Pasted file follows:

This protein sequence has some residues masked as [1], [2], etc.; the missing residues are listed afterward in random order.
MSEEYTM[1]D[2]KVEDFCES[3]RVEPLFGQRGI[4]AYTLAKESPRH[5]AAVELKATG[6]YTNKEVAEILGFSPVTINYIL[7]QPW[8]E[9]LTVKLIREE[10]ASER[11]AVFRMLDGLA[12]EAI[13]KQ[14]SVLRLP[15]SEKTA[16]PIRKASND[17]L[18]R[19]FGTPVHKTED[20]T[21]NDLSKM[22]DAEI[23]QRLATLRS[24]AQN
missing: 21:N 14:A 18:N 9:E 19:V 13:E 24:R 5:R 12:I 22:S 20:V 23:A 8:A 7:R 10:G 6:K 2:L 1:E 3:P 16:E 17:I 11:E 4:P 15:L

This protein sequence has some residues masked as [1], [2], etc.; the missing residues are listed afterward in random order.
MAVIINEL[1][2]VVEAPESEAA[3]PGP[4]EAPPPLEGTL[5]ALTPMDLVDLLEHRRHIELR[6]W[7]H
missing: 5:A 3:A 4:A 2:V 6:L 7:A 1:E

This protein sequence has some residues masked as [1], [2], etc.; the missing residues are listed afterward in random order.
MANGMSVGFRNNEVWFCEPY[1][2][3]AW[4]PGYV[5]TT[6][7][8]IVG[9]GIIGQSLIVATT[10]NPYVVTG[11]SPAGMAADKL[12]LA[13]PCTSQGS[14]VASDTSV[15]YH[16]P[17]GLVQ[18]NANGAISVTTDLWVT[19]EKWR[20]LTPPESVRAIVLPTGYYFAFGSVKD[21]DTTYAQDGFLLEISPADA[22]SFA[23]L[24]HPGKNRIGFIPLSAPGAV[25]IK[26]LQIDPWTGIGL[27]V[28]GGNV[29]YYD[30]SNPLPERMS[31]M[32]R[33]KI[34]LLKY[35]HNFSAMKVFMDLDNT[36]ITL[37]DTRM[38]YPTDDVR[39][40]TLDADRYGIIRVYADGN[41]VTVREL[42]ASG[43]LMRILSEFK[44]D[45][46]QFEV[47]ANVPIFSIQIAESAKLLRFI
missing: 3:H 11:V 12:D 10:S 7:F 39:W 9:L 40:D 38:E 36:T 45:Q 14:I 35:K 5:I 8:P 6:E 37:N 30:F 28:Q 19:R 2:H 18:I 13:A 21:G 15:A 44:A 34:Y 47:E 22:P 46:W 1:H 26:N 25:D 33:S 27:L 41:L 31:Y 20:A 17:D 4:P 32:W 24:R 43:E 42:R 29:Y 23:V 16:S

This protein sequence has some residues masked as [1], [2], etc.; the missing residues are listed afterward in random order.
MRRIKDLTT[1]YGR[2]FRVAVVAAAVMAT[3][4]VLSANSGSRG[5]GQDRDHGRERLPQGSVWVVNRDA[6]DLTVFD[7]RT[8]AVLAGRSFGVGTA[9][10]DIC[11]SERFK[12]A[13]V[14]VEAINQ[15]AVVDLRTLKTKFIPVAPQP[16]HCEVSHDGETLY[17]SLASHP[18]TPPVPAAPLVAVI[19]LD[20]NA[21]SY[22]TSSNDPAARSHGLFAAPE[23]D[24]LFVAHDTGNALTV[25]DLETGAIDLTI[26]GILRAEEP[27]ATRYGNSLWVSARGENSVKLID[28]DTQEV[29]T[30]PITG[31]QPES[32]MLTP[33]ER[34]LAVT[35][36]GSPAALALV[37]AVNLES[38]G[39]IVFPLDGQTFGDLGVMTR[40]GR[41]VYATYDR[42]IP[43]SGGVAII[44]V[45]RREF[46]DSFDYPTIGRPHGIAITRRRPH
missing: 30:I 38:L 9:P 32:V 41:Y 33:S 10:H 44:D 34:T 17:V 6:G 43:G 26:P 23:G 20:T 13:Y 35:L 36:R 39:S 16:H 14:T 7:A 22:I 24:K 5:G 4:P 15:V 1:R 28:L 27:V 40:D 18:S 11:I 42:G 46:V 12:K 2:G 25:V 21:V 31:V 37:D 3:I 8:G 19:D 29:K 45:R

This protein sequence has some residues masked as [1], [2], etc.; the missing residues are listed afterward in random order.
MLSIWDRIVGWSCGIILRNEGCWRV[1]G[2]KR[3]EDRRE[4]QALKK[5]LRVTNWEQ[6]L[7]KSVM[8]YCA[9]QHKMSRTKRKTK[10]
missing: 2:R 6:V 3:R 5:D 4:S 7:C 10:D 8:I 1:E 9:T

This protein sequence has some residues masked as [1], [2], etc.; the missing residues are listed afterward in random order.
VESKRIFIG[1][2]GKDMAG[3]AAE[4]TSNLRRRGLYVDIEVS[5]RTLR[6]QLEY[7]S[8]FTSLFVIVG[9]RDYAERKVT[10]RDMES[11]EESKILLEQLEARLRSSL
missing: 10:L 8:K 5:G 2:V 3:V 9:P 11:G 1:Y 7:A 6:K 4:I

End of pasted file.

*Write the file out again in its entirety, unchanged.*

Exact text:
This protein sequence has some residues masked as [1], [2], etc.; the missing residues are listed afterward in random order.
MSEEYTM[1]D[2]KVEDFCES[3]RVEPLFGQRGI[4]AYTLAKESPRH[5]AAVELKATG[6]YTNKEVAEILGFSPVTINYIL[7]QPW[8]E[9]LTVKLIREE[10]ASER[11]AVFRMLDGLA[12]EAI[13]KQ[14]SVLRLP[15]SEKTA[16]PIRKASND[17]L[18]R[19]FGTPVHKTED[20]T[21]NDLSKM[22]DAEI[23]QRLATLRS[24]AQN
missing: 21:N 14:A 18:N 9:E 19:V 13:E 24:R 5:R 12:I 22:S 20:V 23:A 8:A 7:R 10:G 6:K 2:L 1:E 3:P 16:E 17:I 11:E 4:P 15:L

This protein sequence has some residues masked as [1], [2], etc.; the missing residues are listed afterward in random order.
MAVIINEL[1][2]VVEAPESEAA[3]PGP[4]EAPPPLEGTL[5]ALTPMDLVDLLEHRRHIELR[6]W[7]H
missing: 5:A 3:A 4:A 2:V 6:L 7:A 1:E

This protein sequence has some residues masked as [1], [2], etc.; the missing residues are listed afterward in random order.
MANGMSVGFRNNEVWFCEPY[1][2][3]AW[4]PGYV[5]TT[6][7][8]IVG[9]GIIGQSLIVATT[10]NPYVVTG[11]SPAGMAADKL[12]LA[13]PCTSQGS[14]VASDTSV[15]YH[16]P[17]GLVQ[18]NANGAISVTTDLWVT[19]EKWR[20]LTPPESVRAIVLPTGYYFAFGSVKD[21]DTTYAQDGFLLEISPADA[22]SFA[23]L[24]HPGKNRIGFIPLSAPGAV[25]IK[26]LQIDPWTGIGL[27]V[28]GGNV[29]YYD[30]SNPLPERMS[31]M[32]R[33]KI[34]LLKY[35]HNFSAMKVFMDLDNT[36]ITL[37]DTRM[38]YPTDDVR[39][40]TLDADRYGIIRVYADGN[41]VTVREL[42]ASG[43]LMRILSEFK[44]D[45][46]QFEV[47]ANVPIFSIQIAESAKLLRFI
missing: 3:H 11:V 12:D 10:S 7:F 39:W 9:L 40:D 38:E 36:T 45:Q 14:I 35:K 5:I 8:P 6:E 37:N 30:F 28:Q 19:R 2:H 18:I 13:A 21:G 15:A 44:A 34:Y 47:E 22:P 46:W 1:H 26:N 25:D 33:S 27:L 41:L 31:Y 20:A 17:D 4:P 32:W 24:R 43:E 42:R 29:Y 23:V 16:S

This protein sequence has some residues masked as [1], [2], etc.; the missing residues are listed afterward in random order.
MRRIKDLTT[1]YGR[2]FRVAVVAAAVMAT[3][4]VLSANSGSRG[5]GQDRDHGRERLPQGSVWVVNRDA[6]DLTVFD[7]RT[8]AVLAGRSFGVGTA[9][10]DIC[11]SERFK[12]A[13]V[14]VEAINQ[15]AVVDLRTLKTKFIPVAPQP[16]HCEVSHDGETLY[17]SLASHP[18]TPPVPAAPLVAVI[19]LD[20]NA[21]SY[22]TSSNDPAARSHGLFAAPE[23]D[24]LFVAHDTGNALTV[25]DLETGAIDLTI[26]GILRAEEP[27]ATRYGNSLWVSARGENSVKLID[28]DTQEV[29]T[30]PITG[31]QPES[32]MLTP[33]ER[34]LAVT[35][36]GSPAALALV[37]AVNLES[38]G[39]IVFPLDGQTFGDLGVMTR[40]GR[41]VYATYDR[42]IP[43]SGGVAII[44]V[45]RREF[46]DSFDYPTIGRPHGIAITRRRPH
missing: 30:I 38:L 9:P 32:V 41:Y 33:S 10:H 44:D 34:T 17:V 6:G 43:G 26:P 23:G 20:T 13:Y 35:L 36:R 39:S 16:H 14:T 7:A 22:I 24:K 5:G 4:P 15:V 1:R 28:L 27:V 40:D 18:S 11:I 42:G 46:V 12:K 2:G 25:V 21:V 31:V 37:D 3:I 8:G 19:D 29:K 45:R

This protein sequence has some residues masked as [1], [2], etc.; the missing residues are listed afterward in random order.
MLSIWDRIVGWSCGIILRNEGCWRV[1]G[2]KR[3]EDRRE[4]QALKK[5]LRVTNWEQ[6]L[7]KSVM[8]YCA[9]QHKMSRTKRKTK[10]
missing: 2:R 6:V 3:R 5:D 4:S 7:C 10:D 8:I 1:E 9:T

This protein sequence has some residues masked as [1], [2], etc.; the missing residues are listed afterward in random order.
VESKRIFIG[1][2]GKDMAG[3]AAE[4]TSNLRRRGLYVDIEVS[5]RTLR[6]QLEY[7]S[8]FTSLFVIVG[9]RDYAERKVT[10]RDMES[11]EESKILLEQLEARLRSSL
missing: 10:L 8:K 5:G 2:V 3:V 9:P 11:G 1:Y 7:A 6:K 4:I